Bring the mixture to a boil. Then, reduce the heat to medium-low and simmer until done. Finally, remove the turkey gumbo from the heat, and let it sit out uncovered for about 10 minutes. As it rests a bit, the turkey will further tenderize and the spices will continue to release their essence into the remaining ingredients.
And that's it, y'all!!
This turkey gumbo with sausage features bite after bite of flavor-popping deliciousness. The tender pulled turkey and browned sausage complement each other perfectly, while the okra adds an additional layer of earthiness that enlivens each bite.
And the warm, rich gumbo gravy, y'all. You can feel it all the way down to your toes!! It's so incredibly satisfying and flavor-layered from the Trinity Roux™ that you'll want to tip that bowl right over into your mouth to savor the very last drop. I promise!!
Share this turkey gumbo with those who make you want to laugh out loud as you dance around the table. Much south Louisiana food love, and see y'all on the yum side...
Similar South Louisiana Special Dishes
Here are some other of my original spins on Cajun and Creole dishes on the blog.
What to Serve with Turkey Gumbo
Make all the right fixings for this dish to balance and round out the flavors and textures. The cheesecake is the perfect finish!!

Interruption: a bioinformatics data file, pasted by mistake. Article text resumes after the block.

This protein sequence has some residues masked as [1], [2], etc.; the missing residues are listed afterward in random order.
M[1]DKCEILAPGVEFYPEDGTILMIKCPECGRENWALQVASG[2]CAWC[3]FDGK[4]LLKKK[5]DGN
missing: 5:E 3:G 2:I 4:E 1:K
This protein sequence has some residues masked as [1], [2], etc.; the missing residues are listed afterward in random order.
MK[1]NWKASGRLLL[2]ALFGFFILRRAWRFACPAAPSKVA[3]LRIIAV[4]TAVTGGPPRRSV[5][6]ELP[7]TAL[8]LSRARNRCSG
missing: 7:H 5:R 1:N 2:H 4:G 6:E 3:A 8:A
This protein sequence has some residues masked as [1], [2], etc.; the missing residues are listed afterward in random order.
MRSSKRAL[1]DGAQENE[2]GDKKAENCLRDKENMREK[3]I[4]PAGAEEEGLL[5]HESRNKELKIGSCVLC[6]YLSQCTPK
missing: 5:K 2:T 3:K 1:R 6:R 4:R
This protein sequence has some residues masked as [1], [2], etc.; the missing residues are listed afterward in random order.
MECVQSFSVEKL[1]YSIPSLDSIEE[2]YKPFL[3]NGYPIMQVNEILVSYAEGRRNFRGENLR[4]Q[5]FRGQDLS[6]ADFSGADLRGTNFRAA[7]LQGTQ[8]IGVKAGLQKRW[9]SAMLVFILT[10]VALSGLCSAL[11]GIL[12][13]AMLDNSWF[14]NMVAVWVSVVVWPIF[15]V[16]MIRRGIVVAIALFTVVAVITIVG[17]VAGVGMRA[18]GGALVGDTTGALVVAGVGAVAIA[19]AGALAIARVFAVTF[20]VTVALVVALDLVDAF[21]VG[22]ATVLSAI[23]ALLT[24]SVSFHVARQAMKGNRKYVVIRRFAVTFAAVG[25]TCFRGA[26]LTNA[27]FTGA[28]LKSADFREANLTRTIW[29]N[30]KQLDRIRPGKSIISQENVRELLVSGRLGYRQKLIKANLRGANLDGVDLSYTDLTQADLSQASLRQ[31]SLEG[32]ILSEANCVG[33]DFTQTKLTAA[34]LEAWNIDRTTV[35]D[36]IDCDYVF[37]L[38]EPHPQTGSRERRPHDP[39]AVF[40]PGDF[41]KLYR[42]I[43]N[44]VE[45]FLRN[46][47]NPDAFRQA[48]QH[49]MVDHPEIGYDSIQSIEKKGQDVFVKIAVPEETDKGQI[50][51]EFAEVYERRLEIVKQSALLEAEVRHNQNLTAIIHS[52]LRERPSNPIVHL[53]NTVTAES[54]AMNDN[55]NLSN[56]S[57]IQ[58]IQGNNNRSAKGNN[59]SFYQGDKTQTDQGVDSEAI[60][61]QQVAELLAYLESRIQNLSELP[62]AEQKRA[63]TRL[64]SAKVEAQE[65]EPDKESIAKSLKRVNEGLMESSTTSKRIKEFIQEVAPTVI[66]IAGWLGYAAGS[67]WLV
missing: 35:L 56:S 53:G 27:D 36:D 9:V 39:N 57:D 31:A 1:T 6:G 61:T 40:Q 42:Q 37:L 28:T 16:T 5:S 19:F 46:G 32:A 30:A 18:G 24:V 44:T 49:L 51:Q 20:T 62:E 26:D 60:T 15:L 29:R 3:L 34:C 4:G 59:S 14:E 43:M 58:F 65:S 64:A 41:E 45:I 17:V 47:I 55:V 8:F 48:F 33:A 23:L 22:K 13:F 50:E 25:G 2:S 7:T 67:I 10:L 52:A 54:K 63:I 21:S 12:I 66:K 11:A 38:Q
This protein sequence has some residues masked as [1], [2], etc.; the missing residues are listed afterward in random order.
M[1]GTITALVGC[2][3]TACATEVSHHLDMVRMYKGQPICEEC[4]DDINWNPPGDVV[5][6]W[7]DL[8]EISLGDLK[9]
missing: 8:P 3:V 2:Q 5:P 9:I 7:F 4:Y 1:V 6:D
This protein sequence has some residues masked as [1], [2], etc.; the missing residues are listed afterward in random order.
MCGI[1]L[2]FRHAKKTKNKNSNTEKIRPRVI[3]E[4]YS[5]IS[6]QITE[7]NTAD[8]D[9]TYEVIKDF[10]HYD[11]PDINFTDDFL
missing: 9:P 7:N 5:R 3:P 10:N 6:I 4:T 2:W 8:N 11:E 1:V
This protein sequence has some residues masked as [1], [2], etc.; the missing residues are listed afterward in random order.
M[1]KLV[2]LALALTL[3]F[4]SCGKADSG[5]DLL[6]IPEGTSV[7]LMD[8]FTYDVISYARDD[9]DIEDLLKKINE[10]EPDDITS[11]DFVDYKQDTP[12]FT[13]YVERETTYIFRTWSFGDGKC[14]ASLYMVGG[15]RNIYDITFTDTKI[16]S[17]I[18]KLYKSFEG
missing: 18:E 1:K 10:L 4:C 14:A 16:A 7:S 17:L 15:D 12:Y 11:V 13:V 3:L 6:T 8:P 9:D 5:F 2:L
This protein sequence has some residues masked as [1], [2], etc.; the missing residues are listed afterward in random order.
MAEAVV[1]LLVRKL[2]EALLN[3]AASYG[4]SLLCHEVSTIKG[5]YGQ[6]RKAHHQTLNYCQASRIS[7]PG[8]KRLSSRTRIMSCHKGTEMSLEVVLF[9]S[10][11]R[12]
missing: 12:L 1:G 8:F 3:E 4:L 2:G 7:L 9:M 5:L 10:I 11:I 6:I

- 1 tablespoon butter or oil, if needed, see instructions
- 12 ounces smoked beef sausage, sliced then cut in half
- 1 Double-batch Trinity Roux™
- 1 pound pulled leftover turkey meat white and/or dark is fine
- 2 cups frozen okra rinsed under water to remove crystals
- 2 teaspoons garlic powder
- 2 teaspoons dried parsley flakes
- ½ teaspoon dried paprika
- salt, black pepper, and cayenne pepper to taste
- 8 cups chicken broth Swanson & Clover Valley are gluten free
- Brown the sausage in a large enameled cast iron Dutch oven or pot over medium heat, stirring occasionally.
- If needed, add one tablespoon of butter or oil to the pot so that the sausage does not burn or char the pot too much.
- Transfer the browned sausage to a paper towel-topped plate, then add the butter for the roux to the pot. Let it foam up and remove some of the browned bits on the bottom of the pot.
- Add the vegetables for the roux to the pot, then continue making the doubled Trinity Roux™ in the Dutch oven or pot.
- Use 4 cups of chicken broth to pull the roux together during the last step of the process.
- When the Trinity Roux™ is ready, add the pulled turkey, browned sausage, Cajun spices, and frozen okra to the pot, and stir until well combined.
- Stir the remaining 4 cups of chicken broth into the mixture.
- Bring the mixture to a boil, stirring almost constantly.
- Finally, reduce the heat to medium-low, cover the pot ¾ of the way, and simmer for 15 to 20 minutes, stirring occasionally.
- Remove the turkey gumbo from the heat. Let it sit out for about 10 minutes before serving to let the residual heat continue tenderizing the pulled turkey and releasing all of the flavor from the spices.
The information shown is an estimate provided by a third-party, online computer-generated nutrition calculator, not a registered dietitian or certified nutritionist. Actual nutritional content will vary based upon brands used, measuring methods and individual portion sizes, along with other factors.See our full nutrition disclaimer here.